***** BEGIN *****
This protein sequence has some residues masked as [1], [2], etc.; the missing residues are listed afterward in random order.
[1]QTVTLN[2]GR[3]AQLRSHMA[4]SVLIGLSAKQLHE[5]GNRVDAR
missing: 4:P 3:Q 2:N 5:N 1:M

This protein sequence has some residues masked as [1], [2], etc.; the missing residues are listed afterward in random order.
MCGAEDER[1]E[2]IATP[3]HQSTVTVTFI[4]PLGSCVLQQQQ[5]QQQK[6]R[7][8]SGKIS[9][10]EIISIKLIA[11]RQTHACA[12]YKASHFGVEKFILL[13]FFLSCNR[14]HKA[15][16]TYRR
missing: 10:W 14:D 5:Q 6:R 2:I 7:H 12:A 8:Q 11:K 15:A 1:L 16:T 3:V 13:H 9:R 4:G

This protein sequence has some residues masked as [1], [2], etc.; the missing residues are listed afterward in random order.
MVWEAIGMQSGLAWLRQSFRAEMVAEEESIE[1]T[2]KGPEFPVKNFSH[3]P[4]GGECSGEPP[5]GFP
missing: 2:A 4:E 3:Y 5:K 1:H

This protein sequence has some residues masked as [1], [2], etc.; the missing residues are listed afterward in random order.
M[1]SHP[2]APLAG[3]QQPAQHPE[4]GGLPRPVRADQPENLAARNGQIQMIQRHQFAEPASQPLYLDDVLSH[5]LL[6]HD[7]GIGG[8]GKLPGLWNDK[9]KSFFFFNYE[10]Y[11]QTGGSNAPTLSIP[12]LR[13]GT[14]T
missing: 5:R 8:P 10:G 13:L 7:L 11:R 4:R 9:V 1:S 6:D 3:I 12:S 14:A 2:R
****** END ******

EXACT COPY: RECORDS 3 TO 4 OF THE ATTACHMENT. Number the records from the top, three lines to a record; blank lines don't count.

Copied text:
This protein sequence has some residues masked as [1], [2], etc.; the missing residues are listed afterward in random order.
MVWEAIGMQSGLAWLRQSFRAEMVAEEESIE[1]T[2]KGPEFPVKNFSH[3]P[4]GGECSGEPP[5]GFP
missing: 2:A 4:E 3:Y 5:K 1:H

This protein sequence has some residues masked as [1], [2], etc.; the missing residues are listed afterward in random order.
M[1]SHP[2]APLAG[3]QQPAQHPE[4]GGLPRPVRADQPENLAARNGQIQMIQRHQFAEPASQPLYLDDVLSH[5]LL[6]HD[7]GIGG[8]GKLPGLWNDK[9]KSFFFFNYE[10]Y[11]QTGGSNAPTLSIP[12]LR[13]GT[14]T
missing: 5:R 8:P 10:G 13:L 7:L 11:R 4:R 9:V 1:S 6:D 3:I 12:S 14:A 2:R